A. You should brush your teeth twice a day for at least two to three minutes (until they are clean!).
Q. What can you do to slow down acid production when you ca't brush your teeth?
A. If you ca't brush your teeth you can rinse your mouth with water after a meal or snack to reduce acid reproduction by 30%. Wiping your teeth with a napkin is also a temporary measure until you can brush your teeth. Chewing sugar free gum helps, too.
Q. What is tooth bleaching?
A. Tooth bleaching or whitening is the process of lightening stains or discoloration of your teeth.
Q. What is involved in tooth bleaching?
A. Your dentist will determine which bleaching method is right for you. They will either use an in-office bleaching system or laser bleaching during your dental visit. But, most patients choose dentist-at-home-supervised bleaching. This method involves a custom-made mouth guard for the patient along with bleaching materials. You will be given instructions on how to wear the mouth guard and this type of method generally required ten to fourteen days to complete.
Q. How does tooth bleaching work?
A. Tooth bleaching whitens the teeth when the active whitening agent, carbamide peroxide, contacts water and hydrogen peroxide is released.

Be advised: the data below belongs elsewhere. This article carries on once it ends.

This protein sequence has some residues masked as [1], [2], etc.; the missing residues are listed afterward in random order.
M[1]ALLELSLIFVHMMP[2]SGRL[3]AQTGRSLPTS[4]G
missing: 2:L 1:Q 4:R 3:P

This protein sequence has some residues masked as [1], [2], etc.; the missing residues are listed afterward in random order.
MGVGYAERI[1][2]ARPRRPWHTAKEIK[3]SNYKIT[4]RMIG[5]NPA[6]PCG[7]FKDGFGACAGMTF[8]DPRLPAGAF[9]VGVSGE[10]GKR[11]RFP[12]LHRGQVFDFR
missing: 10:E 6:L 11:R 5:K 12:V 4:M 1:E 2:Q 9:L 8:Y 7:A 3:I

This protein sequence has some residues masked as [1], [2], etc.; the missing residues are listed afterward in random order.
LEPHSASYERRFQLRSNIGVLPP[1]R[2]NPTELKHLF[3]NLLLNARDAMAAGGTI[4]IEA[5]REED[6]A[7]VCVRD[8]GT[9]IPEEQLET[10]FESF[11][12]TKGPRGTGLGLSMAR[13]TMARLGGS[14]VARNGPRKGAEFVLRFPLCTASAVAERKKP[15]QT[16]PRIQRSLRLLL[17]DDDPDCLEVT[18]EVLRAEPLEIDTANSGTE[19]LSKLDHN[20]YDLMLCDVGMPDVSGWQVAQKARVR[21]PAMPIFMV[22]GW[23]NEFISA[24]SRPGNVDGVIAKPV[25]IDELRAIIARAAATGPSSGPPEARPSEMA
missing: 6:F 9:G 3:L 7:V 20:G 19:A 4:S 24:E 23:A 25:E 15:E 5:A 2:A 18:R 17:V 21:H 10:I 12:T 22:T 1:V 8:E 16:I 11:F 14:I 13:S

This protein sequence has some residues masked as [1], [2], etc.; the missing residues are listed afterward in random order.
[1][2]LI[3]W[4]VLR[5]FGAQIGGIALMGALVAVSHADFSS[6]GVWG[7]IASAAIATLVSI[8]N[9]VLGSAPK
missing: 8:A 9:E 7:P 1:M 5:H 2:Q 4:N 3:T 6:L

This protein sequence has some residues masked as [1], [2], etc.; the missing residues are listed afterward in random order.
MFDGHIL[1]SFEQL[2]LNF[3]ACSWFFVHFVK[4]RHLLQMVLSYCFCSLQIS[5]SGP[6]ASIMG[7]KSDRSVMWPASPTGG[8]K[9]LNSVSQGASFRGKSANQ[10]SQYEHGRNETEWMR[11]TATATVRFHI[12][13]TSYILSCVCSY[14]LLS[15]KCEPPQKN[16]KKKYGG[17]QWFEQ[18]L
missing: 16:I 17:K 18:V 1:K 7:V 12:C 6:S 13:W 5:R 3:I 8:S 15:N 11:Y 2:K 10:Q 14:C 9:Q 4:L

Q. Is tooth bleaching safe?
A. Studies have proven bleaching to be safe and effective. Bleaching does not soften, demineralize, or weaken the teeth.
Q. What are digitized X-rays?
A. A digitized X-ray is a computerized technology that allows a small sensor placed inside the patient's mouth to take the X-ray and instantly display it on a computer screen for the dentist to review.
The new dentistry brings together a unique complement of skills, knowledge, and capabilities with one primary focus: ensuring your dental health. Working as a team, your dentist and the dental team he or she has assembled wants to recruit you to join them in making sure this focus is maintained. The dental team has two major parts that you may hear referenced during your visits: the "back" and the "front." These terms refer to two very specific functions of your dental team. The front office handles all the administration, scheduling, and financial details, and the back office provides the treatment.
Your front office team makes sure you know about scheduling opportunities, handles finances, and keeps the administrative details under control to provide you efficient services and support. The back office team is thus free to do what they do best: provide the best care and service for you. You'll find the dentist, dental hygienist, and dental assistant ready to assist you during your appointments.